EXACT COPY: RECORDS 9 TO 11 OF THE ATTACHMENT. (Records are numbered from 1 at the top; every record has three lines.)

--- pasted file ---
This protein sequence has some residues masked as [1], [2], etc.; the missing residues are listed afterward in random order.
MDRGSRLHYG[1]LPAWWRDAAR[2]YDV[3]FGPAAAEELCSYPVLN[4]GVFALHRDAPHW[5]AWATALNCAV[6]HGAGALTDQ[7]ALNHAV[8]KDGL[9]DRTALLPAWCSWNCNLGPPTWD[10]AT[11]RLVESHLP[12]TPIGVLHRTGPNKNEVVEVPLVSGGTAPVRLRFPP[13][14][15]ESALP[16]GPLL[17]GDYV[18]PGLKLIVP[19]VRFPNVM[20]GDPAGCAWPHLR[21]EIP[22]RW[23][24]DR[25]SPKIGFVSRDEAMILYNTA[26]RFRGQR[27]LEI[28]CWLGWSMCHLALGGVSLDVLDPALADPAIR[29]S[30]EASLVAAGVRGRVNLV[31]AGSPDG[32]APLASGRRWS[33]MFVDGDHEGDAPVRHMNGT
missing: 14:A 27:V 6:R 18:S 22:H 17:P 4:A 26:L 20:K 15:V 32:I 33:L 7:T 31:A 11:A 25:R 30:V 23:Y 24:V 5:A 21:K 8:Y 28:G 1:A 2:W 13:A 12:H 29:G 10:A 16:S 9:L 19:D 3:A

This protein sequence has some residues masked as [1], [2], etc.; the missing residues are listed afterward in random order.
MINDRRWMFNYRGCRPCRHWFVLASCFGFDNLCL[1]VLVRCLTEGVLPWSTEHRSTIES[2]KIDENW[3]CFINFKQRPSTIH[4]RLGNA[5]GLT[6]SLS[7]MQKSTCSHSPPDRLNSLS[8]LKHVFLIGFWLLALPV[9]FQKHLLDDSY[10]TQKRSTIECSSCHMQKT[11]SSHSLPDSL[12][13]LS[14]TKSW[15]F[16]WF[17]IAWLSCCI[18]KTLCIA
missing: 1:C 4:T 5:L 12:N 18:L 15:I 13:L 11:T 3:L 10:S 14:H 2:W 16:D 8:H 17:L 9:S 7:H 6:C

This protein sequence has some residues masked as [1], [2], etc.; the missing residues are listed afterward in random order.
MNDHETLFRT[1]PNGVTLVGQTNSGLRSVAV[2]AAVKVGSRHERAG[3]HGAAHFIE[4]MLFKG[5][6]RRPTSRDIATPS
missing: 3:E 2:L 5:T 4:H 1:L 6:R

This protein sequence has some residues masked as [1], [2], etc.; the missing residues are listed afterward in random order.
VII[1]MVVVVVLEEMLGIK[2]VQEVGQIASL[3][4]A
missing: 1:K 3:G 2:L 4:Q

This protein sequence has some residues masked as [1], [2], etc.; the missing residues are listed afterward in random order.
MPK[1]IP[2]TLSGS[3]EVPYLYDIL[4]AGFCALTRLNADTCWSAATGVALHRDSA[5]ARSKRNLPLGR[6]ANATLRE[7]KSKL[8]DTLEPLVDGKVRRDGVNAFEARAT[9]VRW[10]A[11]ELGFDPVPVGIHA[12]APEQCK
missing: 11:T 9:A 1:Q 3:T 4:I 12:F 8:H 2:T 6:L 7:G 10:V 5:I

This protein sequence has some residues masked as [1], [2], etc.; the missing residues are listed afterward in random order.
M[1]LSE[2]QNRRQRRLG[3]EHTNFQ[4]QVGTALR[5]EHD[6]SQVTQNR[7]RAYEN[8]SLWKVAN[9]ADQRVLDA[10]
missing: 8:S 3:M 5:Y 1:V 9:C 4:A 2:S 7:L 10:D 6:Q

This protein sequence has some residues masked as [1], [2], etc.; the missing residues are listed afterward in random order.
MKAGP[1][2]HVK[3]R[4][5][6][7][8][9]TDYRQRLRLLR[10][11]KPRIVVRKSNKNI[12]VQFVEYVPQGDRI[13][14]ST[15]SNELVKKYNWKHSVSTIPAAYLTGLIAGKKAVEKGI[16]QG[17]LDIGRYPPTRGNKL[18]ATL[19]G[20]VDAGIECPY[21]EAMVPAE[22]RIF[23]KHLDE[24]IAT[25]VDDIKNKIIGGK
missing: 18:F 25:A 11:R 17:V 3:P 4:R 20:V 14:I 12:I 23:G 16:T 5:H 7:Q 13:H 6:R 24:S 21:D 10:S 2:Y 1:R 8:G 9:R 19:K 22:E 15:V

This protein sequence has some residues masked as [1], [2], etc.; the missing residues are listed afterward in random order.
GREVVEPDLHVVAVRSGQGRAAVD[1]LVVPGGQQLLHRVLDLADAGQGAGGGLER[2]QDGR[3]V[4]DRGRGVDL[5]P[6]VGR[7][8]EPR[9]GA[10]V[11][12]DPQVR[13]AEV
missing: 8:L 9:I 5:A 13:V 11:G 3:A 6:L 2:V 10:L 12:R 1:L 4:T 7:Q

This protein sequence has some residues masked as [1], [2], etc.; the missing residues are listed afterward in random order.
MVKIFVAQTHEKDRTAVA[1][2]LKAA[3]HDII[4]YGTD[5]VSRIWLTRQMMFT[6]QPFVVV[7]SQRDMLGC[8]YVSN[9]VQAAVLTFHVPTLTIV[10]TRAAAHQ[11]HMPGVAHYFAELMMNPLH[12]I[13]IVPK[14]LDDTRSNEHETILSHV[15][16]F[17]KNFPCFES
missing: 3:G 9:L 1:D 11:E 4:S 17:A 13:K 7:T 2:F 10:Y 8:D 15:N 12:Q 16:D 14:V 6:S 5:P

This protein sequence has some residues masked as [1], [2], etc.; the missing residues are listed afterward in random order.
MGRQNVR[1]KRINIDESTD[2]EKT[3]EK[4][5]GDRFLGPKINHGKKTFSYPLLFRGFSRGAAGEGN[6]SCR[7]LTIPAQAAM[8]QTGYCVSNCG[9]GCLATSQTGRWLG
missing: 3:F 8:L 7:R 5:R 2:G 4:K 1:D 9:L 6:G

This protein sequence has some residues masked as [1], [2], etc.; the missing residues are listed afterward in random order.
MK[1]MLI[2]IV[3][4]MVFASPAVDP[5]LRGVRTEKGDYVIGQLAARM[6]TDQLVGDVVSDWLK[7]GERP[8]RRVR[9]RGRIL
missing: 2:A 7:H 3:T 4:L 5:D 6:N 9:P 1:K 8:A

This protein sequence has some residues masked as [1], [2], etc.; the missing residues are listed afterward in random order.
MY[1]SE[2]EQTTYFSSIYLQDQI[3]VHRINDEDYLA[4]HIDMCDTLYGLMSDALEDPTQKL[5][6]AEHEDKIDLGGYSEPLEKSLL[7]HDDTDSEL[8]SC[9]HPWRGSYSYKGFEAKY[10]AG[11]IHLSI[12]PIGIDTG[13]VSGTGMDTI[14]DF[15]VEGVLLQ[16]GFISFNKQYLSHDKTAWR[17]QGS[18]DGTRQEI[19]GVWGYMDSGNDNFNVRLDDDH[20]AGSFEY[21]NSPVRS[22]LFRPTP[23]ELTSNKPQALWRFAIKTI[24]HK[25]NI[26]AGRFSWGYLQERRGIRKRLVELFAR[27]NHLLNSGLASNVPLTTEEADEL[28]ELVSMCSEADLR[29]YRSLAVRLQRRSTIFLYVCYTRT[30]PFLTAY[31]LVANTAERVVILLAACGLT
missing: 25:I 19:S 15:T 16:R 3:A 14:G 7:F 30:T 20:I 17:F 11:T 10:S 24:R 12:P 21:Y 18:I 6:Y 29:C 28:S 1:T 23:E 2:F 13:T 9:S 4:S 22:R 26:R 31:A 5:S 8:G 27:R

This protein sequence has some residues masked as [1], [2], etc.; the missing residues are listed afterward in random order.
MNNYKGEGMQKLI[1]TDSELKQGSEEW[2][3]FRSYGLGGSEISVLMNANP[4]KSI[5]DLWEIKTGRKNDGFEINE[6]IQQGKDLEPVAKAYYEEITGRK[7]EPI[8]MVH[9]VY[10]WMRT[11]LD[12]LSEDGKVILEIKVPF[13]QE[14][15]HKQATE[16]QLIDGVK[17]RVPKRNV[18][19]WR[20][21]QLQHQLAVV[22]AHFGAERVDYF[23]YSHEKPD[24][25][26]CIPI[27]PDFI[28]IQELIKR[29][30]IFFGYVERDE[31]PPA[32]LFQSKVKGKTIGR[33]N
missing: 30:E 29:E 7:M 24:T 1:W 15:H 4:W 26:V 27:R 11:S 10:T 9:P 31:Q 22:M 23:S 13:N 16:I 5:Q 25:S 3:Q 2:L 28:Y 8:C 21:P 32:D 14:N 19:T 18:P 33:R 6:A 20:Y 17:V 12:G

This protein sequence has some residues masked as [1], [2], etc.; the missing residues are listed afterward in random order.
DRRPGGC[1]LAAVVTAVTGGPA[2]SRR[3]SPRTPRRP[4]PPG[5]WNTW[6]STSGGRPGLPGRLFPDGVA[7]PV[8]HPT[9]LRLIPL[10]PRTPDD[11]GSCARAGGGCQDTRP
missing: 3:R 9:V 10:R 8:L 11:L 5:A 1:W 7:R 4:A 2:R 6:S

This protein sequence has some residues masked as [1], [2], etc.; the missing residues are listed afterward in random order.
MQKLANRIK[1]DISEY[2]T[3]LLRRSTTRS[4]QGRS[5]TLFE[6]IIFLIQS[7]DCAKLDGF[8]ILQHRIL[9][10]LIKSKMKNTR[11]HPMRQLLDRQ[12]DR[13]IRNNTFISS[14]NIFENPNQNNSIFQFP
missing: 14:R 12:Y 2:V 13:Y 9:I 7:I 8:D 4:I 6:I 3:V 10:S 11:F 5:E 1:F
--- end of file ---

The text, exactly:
This protein sequence has some residues masked as [1], [2], etc.; the missing residues are listed afterward in random order.
MVKIFVAQTHEKDRTAVA[1][2]LKAA[3]HDII[4]YGTD[5]VSRIWLTRQMMFT[6]QPFVVV[7]SQRDMLGC[8]YVSN[9]VQAAVLTFHVPTLTIV[10]TRAAAHQ[11]HMPGVAHYFAELMMNPLH[12]I[13]IVPK[14]LDDTRSNEHETILSHV[15][16]F[17]KNFPCFES
missing: 3:G 9:L 1:D 11:E 4:S 17:A 13:K 7:T 2:F 10:Y 8:D 15:N 12:Q 16:D 14:V 6:S 5:P

This protein sequence has some residues masked as [1], [2], etc.; the missing residues are listed afterward in random order.
MGRQNVR[1]KRINIDESTD[2]EKT[3]EK[4][5]GDRFLGPKINHGKKTFSYPLLFRGFSRGAAGEGN[6]SCR[7]LTIPAQAAM[8]QTGYCVSNCG[9]GCLATSQTGRWLG
missing: 3:F 8:L 7:R 5:R 2:G 4:K 1:D 9:L 6:G

This protein sequence has some residues masked as [1], [2], etc.; the missing residues are listed afterward in random order.
MK[1]MLI[2]IV[3][4]MVFASPAVDP[5]LRGVRTEKGDYVIGQLAARM[6]TDQLVGDVVSDWLK[7]GERP[8]RRVR[9]RGRIL
missing: 2:A 7:H 3:T 4:L 5:D 6:N 9:P 1:K 8:A